A frequency is the number of times a category or a combination of categories occurs in a data set. A relative frequency is the ratio or percentage of a frequency to the total number of data points.

### What are some examples of categorical data?

Categorical data are data that can be grouped into categories, such as gender, eye color, favorite sport, etc. Some examples of categorical data are:

The names of different types of animals

The colors of different types of flowers

The genres of different types of books

The brands of different types of cars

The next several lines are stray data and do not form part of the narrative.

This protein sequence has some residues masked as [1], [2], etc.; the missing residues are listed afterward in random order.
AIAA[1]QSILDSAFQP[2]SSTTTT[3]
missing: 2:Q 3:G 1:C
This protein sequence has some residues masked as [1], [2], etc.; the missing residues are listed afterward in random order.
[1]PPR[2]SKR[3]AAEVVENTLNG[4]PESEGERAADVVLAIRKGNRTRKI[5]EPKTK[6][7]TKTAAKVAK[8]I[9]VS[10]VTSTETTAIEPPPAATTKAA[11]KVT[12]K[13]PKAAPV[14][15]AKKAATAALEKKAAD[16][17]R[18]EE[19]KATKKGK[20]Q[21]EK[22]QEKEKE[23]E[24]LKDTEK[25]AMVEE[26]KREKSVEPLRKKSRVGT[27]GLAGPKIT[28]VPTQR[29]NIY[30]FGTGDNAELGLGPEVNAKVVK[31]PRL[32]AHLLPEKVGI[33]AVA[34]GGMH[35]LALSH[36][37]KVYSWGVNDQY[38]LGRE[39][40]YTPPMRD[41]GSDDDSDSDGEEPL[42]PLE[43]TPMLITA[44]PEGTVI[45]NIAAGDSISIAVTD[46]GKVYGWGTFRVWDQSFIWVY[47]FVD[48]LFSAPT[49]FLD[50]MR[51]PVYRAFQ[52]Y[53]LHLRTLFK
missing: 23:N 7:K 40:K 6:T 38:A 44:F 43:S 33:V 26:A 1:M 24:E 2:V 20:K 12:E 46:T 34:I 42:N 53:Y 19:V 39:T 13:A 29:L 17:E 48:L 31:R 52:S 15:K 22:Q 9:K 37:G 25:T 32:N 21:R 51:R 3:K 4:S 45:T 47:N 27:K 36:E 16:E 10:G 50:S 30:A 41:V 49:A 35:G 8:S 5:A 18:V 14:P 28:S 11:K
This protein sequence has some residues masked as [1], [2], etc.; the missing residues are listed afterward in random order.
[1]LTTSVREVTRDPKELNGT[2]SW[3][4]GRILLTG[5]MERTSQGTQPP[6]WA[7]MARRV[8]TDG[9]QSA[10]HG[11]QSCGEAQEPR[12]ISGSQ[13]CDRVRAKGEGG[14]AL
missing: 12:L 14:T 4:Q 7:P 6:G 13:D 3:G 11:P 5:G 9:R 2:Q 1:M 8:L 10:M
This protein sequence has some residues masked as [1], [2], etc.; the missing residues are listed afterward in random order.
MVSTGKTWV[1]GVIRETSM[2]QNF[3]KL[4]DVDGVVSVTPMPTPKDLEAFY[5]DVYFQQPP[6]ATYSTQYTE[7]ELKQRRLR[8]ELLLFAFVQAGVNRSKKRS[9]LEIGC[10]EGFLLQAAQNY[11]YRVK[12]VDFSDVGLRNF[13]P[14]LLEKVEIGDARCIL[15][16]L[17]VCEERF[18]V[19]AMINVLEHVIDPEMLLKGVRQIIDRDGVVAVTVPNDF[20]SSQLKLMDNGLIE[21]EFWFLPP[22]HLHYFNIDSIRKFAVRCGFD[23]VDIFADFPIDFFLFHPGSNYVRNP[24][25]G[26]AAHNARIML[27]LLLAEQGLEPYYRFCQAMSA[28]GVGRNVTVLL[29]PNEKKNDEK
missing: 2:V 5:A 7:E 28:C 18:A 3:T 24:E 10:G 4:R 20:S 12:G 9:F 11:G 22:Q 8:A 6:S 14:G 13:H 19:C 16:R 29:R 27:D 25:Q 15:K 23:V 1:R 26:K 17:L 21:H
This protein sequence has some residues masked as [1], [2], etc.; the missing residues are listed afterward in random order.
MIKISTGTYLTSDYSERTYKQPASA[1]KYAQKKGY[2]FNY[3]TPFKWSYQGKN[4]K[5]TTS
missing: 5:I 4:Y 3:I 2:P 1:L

The languages spoken by different people

### How do I know if there is an association or a trend between two variables?

You can use conditional relative frequencies to check if there is an association or a trend between two variables. If the conditional relative frequencies are different across rows or columns, it means that there is an association between the two variables. If the conditional relative frequencies show a pattern or direction across rows or columns, it means that there is a trend between the two variables.

### How do I create a two way frequency table in Excel?

You can create a two way frequency table in Excel by using the PivotTable feature. Here are the steps:

Enter your data in a worksheet with column labels for each variable.